This is a comprehensive biography of the sun, written by leading BBC journalist David Whitehouse. Since man first became conscious he has sought to understand the nature of the sun; he has worshipped it, been inspired to produce great art about it, researched it and even died for it. Understanding the nature of the sun is key to understanding our universe and to life on earth. Whitehouse skilfully weaves his extraordinary scientific knowledge with history, philosophy, archaeology and religion to produce this fascinating account of the life and future of the sun.
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Imagine writing the biography of a subject you can't look at without going blind. Astronomer and BBC science editor David Whitehouse has done just that in The Sun. Taking an unusual tack, he writes about the Sun as if it were a fascinating neighbor to be observed with the utmost care. After all, there is no celestial body more important to us than the Sun; all life on Earth depends upon its energy, and humans have been waking up with the dawn and sleeping with the dusk for millennia. Whitehouse provides an entertaining and comprehensive survey of ancient peoples' solar rituals and beliefs, leading finally to the birth of science and the painful (at least for the Church) acknowledgment that the Sun, and not the Earth, is the center of our solar system. The second half of the book is devoted to modern solar research, from the patterns and schedules of sunspots to the interior anatomy of our local star. Finally, Whitehouse imagines what it will be like 7.5 billion years from now, when the Sun dies, baking Earth into a lifeless husk in the process. The Sun is a delightfully readable account of the solar engine, a biography of the strange hot character that rules life itself. --Therese LittletonFrom the Inside Flap:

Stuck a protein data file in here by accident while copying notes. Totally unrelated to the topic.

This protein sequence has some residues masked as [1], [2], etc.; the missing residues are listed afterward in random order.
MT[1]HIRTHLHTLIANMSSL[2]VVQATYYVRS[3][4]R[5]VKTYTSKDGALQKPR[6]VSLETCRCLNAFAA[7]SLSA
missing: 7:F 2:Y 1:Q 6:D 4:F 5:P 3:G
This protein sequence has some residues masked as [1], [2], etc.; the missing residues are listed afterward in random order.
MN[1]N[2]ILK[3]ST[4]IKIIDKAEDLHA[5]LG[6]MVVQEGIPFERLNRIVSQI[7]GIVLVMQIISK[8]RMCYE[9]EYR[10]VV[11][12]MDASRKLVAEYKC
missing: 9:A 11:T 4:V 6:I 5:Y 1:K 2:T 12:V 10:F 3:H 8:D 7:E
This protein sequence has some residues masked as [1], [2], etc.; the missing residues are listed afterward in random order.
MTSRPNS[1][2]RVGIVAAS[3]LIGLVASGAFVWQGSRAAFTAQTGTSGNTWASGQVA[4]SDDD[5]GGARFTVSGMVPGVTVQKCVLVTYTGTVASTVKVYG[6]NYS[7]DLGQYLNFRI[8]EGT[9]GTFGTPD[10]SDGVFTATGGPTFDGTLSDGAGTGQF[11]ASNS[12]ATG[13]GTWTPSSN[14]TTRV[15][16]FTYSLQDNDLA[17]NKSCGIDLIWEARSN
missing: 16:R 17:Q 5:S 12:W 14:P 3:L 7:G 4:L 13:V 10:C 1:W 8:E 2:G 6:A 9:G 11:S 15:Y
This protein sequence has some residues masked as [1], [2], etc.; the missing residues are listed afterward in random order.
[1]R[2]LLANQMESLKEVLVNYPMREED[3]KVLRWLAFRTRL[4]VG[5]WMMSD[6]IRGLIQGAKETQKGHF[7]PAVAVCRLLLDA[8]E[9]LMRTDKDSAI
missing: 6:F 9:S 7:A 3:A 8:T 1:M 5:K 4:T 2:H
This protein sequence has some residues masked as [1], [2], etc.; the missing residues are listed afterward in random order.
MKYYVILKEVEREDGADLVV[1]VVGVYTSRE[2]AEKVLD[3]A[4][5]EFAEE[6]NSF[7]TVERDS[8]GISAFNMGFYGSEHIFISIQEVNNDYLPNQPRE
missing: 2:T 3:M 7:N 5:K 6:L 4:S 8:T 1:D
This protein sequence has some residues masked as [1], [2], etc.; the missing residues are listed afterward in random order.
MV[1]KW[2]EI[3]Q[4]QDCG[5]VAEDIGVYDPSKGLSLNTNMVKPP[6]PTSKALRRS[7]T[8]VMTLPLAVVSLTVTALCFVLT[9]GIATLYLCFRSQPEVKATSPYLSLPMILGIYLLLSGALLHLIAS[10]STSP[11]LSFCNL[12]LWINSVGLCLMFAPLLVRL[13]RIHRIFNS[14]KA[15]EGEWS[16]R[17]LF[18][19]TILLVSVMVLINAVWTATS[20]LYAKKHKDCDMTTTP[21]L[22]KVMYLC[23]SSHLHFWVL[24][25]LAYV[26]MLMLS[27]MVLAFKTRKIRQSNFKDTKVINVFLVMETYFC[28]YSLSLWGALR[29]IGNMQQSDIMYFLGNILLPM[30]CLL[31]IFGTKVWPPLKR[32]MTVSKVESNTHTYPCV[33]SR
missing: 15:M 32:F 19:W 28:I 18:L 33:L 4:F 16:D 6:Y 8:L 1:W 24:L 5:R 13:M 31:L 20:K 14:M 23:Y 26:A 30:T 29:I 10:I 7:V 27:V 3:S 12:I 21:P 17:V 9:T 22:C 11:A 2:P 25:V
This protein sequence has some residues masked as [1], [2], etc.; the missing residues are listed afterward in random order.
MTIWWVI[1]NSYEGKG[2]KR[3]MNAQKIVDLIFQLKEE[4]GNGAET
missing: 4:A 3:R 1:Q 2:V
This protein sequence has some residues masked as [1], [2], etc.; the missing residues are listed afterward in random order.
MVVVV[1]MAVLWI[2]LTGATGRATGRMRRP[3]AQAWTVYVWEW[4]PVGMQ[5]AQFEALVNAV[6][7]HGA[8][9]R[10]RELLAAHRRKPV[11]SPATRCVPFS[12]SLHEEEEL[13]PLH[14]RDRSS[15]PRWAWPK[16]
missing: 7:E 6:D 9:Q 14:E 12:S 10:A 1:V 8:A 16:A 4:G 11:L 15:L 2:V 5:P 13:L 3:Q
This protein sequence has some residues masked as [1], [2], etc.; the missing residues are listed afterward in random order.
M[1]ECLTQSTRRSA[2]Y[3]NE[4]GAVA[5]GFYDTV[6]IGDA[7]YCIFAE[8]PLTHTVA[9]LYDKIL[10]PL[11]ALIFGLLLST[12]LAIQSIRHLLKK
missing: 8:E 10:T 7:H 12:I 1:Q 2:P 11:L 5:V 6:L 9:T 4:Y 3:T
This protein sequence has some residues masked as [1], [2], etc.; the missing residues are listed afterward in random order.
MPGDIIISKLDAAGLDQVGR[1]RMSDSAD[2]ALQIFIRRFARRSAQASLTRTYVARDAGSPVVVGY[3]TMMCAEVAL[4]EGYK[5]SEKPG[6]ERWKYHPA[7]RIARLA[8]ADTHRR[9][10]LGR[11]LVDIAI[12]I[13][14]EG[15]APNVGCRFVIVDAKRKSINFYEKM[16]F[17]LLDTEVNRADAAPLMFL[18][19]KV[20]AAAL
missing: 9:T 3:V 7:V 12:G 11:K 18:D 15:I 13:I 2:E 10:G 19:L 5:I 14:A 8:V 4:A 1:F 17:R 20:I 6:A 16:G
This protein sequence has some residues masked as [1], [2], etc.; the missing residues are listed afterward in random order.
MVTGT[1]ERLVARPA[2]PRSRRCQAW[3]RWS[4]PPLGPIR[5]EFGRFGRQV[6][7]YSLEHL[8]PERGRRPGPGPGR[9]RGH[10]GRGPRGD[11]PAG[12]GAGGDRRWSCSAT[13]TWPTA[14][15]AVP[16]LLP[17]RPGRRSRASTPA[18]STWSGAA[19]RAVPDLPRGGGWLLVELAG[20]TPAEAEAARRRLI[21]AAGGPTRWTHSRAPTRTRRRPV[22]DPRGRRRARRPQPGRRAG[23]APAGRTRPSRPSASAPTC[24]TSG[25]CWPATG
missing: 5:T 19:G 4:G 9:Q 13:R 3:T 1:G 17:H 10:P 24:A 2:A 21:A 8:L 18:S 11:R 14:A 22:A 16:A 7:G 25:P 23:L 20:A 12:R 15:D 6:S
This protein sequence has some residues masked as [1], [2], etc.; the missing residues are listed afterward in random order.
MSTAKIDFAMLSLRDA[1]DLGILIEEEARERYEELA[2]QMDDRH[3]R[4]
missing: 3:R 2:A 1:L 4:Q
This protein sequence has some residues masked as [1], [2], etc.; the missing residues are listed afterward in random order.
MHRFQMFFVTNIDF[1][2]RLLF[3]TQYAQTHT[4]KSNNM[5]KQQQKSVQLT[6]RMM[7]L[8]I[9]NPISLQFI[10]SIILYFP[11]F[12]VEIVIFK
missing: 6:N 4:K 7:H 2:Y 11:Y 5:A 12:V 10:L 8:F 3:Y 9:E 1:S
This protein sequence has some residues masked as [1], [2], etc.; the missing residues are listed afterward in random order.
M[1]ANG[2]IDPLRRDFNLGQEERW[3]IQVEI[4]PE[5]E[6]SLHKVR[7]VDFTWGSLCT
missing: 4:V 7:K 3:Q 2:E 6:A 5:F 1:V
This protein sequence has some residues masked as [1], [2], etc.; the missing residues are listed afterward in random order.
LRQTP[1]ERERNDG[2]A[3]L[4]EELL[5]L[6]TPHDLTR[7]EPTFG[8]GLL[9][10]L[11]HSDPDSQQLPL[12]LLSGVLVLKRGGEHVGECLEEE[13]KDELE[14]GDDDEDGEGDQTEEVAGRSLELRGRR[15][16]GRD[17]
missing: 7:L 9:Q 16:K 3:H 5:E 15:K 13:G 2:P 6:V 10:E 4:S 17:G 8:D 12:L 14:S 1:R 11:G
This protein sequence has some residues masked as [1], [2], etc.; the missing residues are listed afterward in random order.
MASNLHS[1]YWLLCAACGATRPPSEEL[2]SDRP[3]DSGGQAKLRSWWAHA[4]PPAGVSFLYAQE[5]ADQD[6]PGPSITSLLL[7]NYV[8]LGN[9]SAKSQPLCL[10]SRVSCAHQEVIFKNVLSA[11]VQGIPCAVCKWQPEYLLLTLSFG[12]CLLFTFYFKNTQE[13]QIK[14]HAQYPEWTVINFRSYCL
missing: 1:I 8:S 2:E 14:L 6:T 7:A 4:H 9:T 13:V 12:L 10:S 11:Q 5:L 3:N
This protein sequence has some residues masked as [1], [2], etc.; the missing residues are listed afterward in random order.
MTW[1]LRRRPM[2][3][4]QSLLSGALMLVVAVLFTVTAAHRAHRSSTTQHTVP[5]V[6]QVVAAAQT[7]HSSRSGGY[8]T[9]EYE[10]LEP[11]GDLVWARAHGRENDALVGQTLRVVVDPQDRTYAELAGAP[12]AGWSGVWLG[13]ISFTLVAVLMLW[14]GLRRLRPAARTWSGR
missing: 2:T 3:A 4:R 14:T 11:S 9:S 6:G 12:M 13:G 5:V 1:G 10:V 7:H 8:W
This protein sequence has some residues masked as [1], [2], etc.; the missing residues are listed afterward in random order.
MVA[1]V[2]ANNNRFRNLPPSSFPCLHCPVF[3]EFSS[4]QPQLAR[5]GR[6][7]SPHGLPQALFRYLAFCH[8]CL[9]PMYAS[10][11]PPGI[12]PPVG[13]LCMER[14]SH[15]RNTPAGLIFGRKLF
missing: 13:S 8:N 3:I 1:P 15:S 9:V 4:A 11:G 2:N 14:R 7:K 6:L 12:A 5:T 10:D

In The Sun, David Whitehouse takes us on a journey to the heart of our local star and beyond, relating how it was born, the many ways it influences life on Earth and how it will die. He recounts the many myths surrounding the Sun and the fascinating stories of scientists throughout history who have attempted to discover its secrets – occasionally at the price of their lives.
The Sun explores the role of the sun for those on Earth, from the earliest civilizations that worshipped it, through its emulation in art and literature to the present day. He describes the inferno at its core, the magnetic chaos of its surface and the furthest reaches of its atmosphere that stretches beyond the planets out into the galaxy. Within our lifetime he considers that changes in the sun will become noticeable, an issue that we ignore at our peril.
Finally, David Whitehouse speculates on the future of life on Earth with a Sun that must ultimately turn into a red giant. From its birth in a cloud of gas and dust, its long lifetime nurturing life on our own planet, to its death as a cosmic cinder, this is our Sun’s story.
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